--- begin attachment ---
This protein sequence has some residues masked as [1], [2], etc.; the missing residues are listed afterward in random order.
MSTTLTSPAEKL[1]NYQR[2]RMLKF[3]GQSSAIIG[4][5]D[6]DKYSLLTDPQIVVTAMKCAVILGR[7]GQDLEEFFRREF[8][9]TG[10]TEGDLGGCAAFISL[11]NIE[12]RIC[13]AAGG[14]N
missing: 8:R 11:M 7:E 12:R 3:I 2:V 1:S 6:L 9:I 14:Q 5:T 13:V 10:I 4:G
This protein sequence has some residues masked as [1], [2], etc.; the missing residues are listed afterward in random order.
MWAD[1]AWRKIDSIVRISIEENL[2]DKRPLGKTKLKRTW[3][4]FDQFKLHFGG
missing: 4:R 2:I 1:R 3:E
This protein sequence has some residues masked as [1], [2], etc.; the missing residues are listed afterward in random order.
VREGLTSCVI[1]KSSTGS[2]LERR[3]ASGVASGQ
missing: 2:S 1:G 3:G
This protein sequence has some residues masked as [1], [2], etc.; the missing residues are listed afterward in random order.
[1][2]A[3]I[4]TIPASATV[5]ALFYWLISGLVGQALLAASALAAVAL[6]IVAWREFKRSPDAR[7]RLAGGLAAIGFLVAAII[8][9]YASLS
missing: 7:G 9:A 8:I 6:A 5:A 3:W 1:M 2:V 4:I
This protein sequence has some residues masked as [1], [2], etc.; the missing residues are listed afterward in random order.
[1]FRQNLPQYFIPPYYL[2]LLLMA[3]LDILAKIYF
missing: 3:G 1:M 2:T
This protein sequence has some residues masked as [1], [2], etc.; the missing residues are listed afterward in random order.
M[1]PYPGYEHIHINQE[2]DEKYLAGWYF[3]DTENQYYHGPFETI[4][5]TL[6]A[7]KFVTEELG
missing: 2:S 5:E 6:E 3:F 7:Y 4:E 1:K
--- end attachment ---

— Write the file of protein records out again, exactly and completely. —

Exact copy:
This protein sequence has some residues masked as [1], [2], etc.; the missing residues are listed afterward in random order.
MSTTLTSPAEKL[1]NYQR[2]RMLKF[3]GQSSAIIG[4][5]D[6]DKYSLLTDPQIVVTAMKCAVILGR[7]GQDLEEFFRREF[8][9]TG[10]TEGDLGGCAAFISL[11]NIE[12]RIC[13]AAGG[14]N
missing: 8:R 11:M 7:E 12:R 3:I 2:V 1:S 6:L 9:I 14:Q 5:T 13:V 10:I 4:G
This protein sequence has some residues masked as [1], [2], etc.; the missing residues are listed afterward in random order.
MWAD[1]AWRKIDSIVRISIEENL[2]DKRPLGKTKLKRTW[3][4]FDQFKLHFGG
missing: 4:R 2:I 1:R 3:E
This protein sequence has some residues masked as [1], [2], etc.; the missing residues are listed afterward in random order.
VREGLTSCVI[1]KSSTGS[2]LERR[3]ASGVASGQ
missing: 2:S 1:G 3:G
This protein sequence has some residues masked as [1], [2], etc.; the missing residues are listed afterward in random order.
[1][2]A[3]I[4]TIPASATV[5]ALFYWLISGLVGQALLAASALAAVAL[6]IVAWREFKRSPDAR[7]RLAGGLAAIGFLVAAII[8][9]YASLS
missing: 7:G 9:A 8:I 6:A 5:A 3:W 1:M 2:V 4:I
This protein sequence has some residues masked as [1], [2], etc.; the missing residues are listed afterward in random order.
[1]FRQNLPQYFIPPYYL[2]LLLMA[3]LDILAKIYF
missing: 3:G 1:M 2:T
This protein sequence has some residues masked as [1], [2], etc.; the missing residues are listed afterward in random order.
M[1]PYPGYEHIHINQE[2]DEKYLAGWYF[3]DTENQYYHGPFETI[4][5]TL[6]A[7]KFVTEELG
missing: 2:S 5:E 6:E 3:F 7:Y 4:E 1:K